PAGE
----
New priests share the stories of their chalices

| June 4, 2014 | 0 Comments

Archbishop John Nienstedt blessed the chalices of the archdiocese’s six newest priests at a special Mass May 29 in the chapel of his residence in St. Paul. At a brunch following the Mass, which was held two days before the men were ordained priests at the Cathedral of St. Paul, each spoke briefly about his chalice.

chalices

Father Kevin Manthey

chalice_MantheyLast fall, a leader with the Knights of Columbus in Lakeville asked then-Deacon Manthey if he had a chalice yet. He didn’t, and so the Knights donated one. “It has the Fourth Degree logo on it of the cross and the Holy Spirit descending upon the world,” Father Manthey said. “It also has the names of the deceased Knights of Columbus from the past year who have died from the Lakeville council. It will be a great reminder to pray for them.”

 

 

 

Father Marc Paveglio

chalice_PaveglioOn a visit to Italy, Father Paveglio went to San Giovanni Rotondo, the home of St. Padre Pio. There was a small gift shop in town that had three chalices. “One was this model, but this is actually not that chalice,” he said pointing to his chalice. “But it really stuck out to me because it has motifs of the passion on the base and on the cup. And it has Peter, Paul, John the Baptist, and the Madonna and child in little niches on the node. In Rome, I fell in love with the saints in a really special way. I was going to get the chalice I saw, but I looked at the base and the stem was crooked. I asked if they had another one and was told, no, this was the only one they had. So, I looked at the bottom and found the company name. I came back to Rome, found the vendor and talked to them. They helped me pick this out. It’s a gift from my parents.”

 

Father Michael Barsness

chalice_BarsnessFather Barsness began his search for a chalice online, looking on Google to get a idea about prices. “On eBay, this one came up,” he said. “It’s a French, silver chalice. So, I bid, and I rescued it from eBay.” There are several symbols on the base of the chalice, including an ‘M’ for Mary, a cross and a flower, and it features glass stones.

 

 

 

Father Marcus Milless

chalice_MillessFather Milless learned that Father Francis Pouliot might have a chalice for him and so he met with him on Dec. 19. “He told me all of these stories from Nazareth Hall [a former preparatory seminary in the archdiocese], and then he said, ‘I have a chalice for you.’ It wasn’t actually his. It was Msgr. [Stanley] Srnec’s chalice. He’s a priest of this archdiocese who has been ordained for 72 years. On the bottom it says, ‘Our share in your sacrifice, Mother and Dad, September 26, 1942.’ He was ordained early because of World War II. It has his mother’s wedding diamond. Dec. 19 also happens to be my mom’s birthday. It’s the day I got the chalice and took it home.”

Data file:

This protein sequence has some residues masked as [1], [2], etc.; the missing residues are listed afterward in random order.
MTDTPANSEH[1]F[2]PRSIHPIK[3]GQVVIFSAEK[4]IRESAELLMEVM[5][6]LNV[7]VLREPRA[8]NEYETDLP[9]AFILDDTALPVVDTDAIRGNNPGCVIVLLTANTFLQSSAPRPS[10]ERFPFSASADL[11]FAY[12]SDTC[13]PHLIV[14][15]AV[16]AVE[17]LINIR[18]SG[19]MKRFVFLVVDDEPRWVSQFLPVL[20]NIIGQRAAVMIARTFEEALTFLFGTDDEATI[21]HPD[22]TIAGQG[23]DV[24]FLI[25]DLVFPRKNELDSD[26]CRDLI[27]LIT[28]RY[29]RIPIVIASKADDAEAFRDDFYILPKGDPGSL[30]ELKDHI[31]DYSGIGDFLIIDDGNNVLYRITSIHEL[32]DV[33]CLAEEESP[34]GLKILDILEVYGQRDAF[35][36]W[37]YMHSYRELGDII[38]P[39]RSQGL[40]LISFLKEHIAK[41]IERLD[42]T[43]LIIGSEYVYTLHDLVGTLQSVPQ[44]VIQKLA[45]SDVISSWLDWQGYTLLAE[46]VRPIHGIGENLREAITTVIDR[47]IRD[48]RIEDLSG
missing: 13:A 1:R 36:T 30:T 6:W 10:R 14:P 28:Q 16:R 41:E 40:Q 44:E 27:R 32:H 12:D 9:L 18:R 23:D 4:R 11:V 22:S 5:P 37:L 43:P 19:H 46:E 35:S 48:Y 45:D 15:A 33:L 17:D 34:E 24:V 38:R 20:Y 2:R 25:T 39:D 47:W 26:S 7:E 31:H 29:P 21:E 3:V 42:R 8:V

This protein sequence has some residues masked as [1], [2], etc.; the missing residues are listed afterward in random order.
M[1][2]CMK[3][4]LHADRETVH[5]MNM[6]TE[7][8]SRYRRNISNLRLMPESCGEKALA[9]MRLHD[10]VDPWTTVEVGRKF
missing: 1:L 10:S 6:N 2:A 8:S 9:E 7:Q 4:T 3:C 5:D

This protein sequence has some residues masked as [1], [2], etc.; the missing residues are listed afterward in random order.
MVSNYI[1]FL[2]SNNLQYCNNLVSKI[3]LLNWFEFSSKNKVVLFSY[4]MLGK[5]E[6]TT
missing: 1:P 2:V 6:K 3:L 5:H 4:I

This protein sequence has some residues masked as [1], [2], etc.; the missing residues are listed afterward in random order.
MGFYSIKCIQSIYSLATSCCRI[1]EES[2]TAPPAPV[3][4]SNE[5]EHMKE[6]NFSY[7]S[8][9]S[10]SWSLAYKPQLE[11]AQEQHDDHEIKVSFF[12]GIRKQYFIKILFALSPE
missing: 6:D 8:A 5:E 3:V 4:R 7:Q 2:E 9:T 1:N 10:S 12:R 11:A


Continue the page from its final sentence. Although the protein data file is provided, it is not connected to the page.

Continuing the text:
Father Joseph Kuharski

chalice_KuharskiFather Kuharski said he received the inspiration for his chalice from the cathedral in Siena, Italy. “I was with one of our professors there, and he pointed out this great marble artwork on the floor,” Father Kuharski said. “It was an image of the sacrifice of Isaac and the angel grabbing Abraham’s arm. It was right before the steps leading up to the high altar. It’s in Scripture that ‘God himself will provide a lamb,’ and it just really struck me. So I looked for a chalice that had the images.” He eventually had one made.

The images on the base of the chalice include those from the story of Abraham and Isaac: Isaac carrying wood up the mountain foreshadowing the cross Christ carried up Calvary, as well as the scene of the sacrifice and the ram getting caught in the thicket. At the top of the chalice are images showing the fulfillment of the story in the New Testament: the lamb, the crucifixion and the Blessed Mother, the Immaculate Heart of Mary.

 

Father Paul Shovelain

chalice_ShovelainLast fall, Father Nathan LaLiberte of St. Michael in St. Michael asked then-Deacon Shovelain if he had a chalice. “A week later, he sent me a picture of this one, although not in the condition it presently is in,” he said. “It needed to be refurbished. He told me it had been found in the basement of the rectory in St. Michael. It’s believed to be Father Peter Eicher’s chalice. He was ordained in 1904..”

On the base of the chalice, made in Germany, is a crucifixion scene, with each tip of the cross featuring a diamond — the biggest one is likely from Father Eicher’s mother’s wedding ring, Father Shovelain said. On the bottom, there also are images of Matthew, Mark, the Blessed Mother, Luke and John.

“There are orange stones near the base and also blue ones,” Father Shovelain said. “The blue ones, I’m told, represent the flesh and the orange represent renewal — we receive the flesh of Christ, the blood of Christ to bring about renewal in our lives.”

Father Eicher died in 1959 and is buried in the St. Michael cemetery. “My Grandma Kasper remembers going to Mass with him,” Father Shovelain said. “My great-great grandma was an Eicher, so there’s a good chance we’re related.”

 

Click images to enlarge

Photos by Dianne Towalski/The Catholic Spirit

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Category: Ordinations